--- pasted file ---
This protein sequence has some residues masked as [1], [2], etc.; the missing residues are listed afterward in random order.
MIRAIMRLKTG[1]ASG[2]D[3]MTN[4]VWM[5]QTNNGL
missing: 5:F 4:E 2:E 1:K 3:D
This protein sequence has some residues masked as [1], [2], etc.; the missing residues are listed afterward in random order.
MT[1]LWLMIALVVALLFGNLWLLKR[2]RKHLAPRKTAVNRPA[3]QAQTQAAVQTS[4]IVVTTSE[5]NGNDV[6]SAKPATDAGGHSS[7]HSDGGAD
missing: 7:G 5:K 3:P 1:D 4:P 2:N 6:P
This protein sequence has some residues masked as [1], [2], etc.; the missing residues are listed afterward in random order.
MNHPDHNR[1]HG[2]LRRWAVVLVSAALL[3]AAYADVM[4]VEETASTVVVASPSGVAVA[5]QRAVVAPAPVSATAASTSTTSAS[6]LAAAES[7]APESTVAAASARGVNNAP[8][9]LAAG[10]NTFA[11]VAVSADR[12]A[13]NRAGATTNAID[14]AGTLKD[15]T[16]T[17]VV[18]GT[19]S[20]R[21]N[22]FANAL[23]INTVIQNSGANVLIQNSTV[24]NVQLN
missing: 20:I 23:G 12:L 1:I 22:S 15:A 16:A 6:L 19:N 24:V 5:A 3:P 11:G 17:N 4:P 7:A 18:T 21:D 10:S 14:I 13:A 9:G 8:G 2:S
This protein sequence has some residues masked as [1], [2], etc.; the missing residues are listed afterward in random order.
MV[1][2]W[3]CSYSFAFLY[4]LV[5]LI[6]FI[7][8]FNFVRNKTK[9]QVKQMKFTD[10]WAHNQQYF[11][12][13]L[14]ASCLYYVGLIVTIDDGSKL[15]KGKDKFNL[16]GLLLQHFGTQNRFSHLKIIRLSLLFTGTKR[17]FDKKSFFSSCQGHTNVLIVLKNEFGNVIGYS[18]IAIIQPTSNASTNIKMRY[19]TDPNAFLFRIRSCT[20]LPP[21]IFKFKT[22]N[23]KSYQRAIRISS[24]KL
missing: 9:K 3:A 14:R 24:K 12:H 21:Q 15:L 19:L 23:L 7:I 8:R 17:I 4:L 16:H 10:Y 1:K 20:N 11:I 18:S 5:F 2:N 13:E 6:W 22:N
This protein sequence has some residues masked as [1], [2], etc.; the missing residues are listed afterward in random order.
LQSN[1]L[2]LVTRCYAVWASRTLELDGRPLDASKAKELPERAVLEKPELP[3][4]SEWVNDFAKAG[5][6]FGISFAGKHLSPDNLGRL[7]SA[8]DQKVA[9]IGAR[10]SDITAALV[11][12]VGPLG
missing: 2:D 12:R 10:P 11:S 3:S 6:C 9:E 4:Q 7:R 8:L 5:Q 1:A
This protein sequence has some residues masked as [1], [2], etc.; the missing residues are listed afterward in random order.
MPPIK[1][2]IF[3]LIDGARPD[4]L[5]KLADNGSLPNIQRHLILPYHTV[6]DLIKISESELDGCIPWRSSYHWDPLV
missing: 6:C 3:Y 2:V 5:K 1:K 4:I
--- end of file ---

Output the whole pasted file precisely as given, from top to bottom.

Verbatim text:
This protein sequence has some residues masked as [1], [2], etc.; the missing residues are listed afterward in random order.
MIRAIMRLKTG[1]ASG[2]D[3]MTN[4]VWM[5]QTNNGL
missing: 5:F 4:E 2:E 1:K 3:D
This protein sequence has some residues masked as [1], [2], etc.; the missing residues are listed afterward in random order.
MT[1]LWLMIALVVALLFGNLWLLKR[2]RKHLAPRKTAVNRPA[3]QAQTQAAVQTS[4]IVVTTSE[5]NGNDV[6]SAKPATDAGGHSS[7]HSDGGAD
missing: 7:G 5:K 3:P 1:D 4:P 2:N 6:P
This protein sequence has some residues masked as [1], [2], etc.; the missing residues are listed afterward in random order.
MNHPDHNR[1]HG[2]LRRWAVVLVSAALL[3]AAYADVM[4]VEETASTVVVASPSGVAVA[5]QRAVVAPAPVSATAASTSTTSAS[6]LAAAES[7]APESTVAAASARGVNNAP[8][9]LAAG[10]NTFA[11]VAVSADR[12]A[13]NRAGATTNAID[14]AGTLKD[15]T[16]T[17]VV[18]GT[19]S[20]R[21]N[22]FANAL[23]INTVIQNSGANVLIQNSTV[24]NVQLN
missing: 20:I 23:G 12:L 1:I 22:S 15:A 16:A 6:L 19:N 24:V 5:A 3:P 11:G 17:N 4:P 7:A 18:T 21:D 10:S 14:I 13:A 9:G 8:G 2:S
This protein sequence has some residues masked as [1], [2], etc.; the missing residues are listed afterward in random order.
MV[1][2]W[3]CSYSFAFLY[4]LV[5]LI[6]FI[7][8]FNFVRNKTK[9]QVKQMKFTD[10]WAHNQQYF[11][12][13]L[14]ASCLYYVGLIVTIDDGSKL[15]KGKDKFNL[16]GLLLQHFGTQNRFSHLKIIRLSLLFTGTKR[17]FDKKSFFSSCQGHTNVLIVLKNEFGNVIGYS[18]IAIIQPTSNASTNIKMRY[19]TDPNAFLFRIRSCT[20]LPP[21]IFKFKT[22]N[23]KSYQRAIRISS[24]KL
missing: 9:K 3:A 14:R 24:K 12:H 21:Q 15:L 19:L 23:L 7:I 8:R 17:I 4:L 16:H 10:Y 1:K 20:N 11:I 18:S 5:F 2:N 13:E 6:W 22:N
This protein sequence has some residues masked as [1], [2], etc.; the missing residues are listed afterward in random order.
LQSN[1]L[2]LVTRCYAVWASRTLELDGRPLDASKAKELPERAVLEKPELP[3][4]SEWVNDFAKAG[5][6]FGISFAGKHLSPDNLGRL[7]SA[8]DQKVA[9]IGAR[10]SDITAALV[11][12]VGPLG
missing: 2:D 12:R 10:P 11:S 3:S 6:C 9:E 4:Q 7:R 8:L 5:Q 1:A
This protein sequence has some residues masked as [1], [2], etc.; the missing residues are listed afterward in random order.
MPPIK[1][2]IF[3]LIDGARPD[4]L[5]KLADNGSLPNIQRHLILPYHTV[6]DLIKISESELDGCIPWRSSYHWDPLV
missing: 6:C 3:Y 2:V 5:K 1:K 4:I